After a recent whirlwind vacation to London, returning to the U.S. was a return to the land of politeness. That is not to say that the Brits were rude per se, but rather the people in the streets of London who were clearly visitors from around the world should take a lesson in the use of expressions such as "excuse me," "please" and "thank you." Those things we, for the most part, take for granted here were sorely lacking on the streets of London.
While I thoroughly enjoyed my trip of seeing wonderful sights including Stonehenge, Buckingham Palace, Windsor Castle, preparations for the Olympic games and the Princess Diana Memorial Playground, to name only a few, it was a sweet voice saying "excuse me" inside the Roman Bath House in the town of Bath that stands out as a highlight. That voice came from a young woman visiting London from Kentucky. We never learned her name, but we did share a moment of rejoicing to have those words spoken in an atmosphere of "I'm in a hurry" and "Get out of my way." The young woman embraced us as we shared that we were visiting from West Virginia saying that she, too, found the rudeness of the city not to her liking. Raised as a polite southern gal, we could hear her continued "excuse me's" as she moved away from us into the crowd.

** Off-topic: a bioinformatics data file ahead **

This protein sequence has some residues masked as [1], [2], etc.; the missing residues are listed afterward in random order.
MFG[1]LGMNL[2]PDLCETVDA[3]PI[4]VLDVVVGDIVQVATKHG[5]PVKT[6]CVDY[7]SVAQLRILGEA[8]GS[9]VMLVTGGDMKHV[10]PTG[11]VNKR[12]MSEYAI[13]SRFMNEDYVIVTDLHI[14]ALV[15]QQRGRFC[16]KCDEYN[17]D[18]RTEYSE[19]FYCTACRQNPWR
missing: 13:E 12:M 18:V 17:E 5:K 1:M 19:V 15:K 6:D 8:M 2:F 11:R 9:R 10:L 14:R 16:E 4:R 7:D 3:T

The episode made me thankful to be from a place where manners are stressed and while I sometimes feel we, here at home, move too fast, it's nothing compared to those "tourists" who have to get somewhere. And that getting somewhere comes at the expense of plain old consideration for others. Perhaps the hooplah over the Olympic games which brought so many people to the city added to the fray; however, it is still no excuse for rudeness. The difference when we landed back at JFK in New York was immediate. If someone bumped someone else in the customs line, we immediately heard an "excuse me" or "I'm sorry." Just one more thing to be proud of in our country.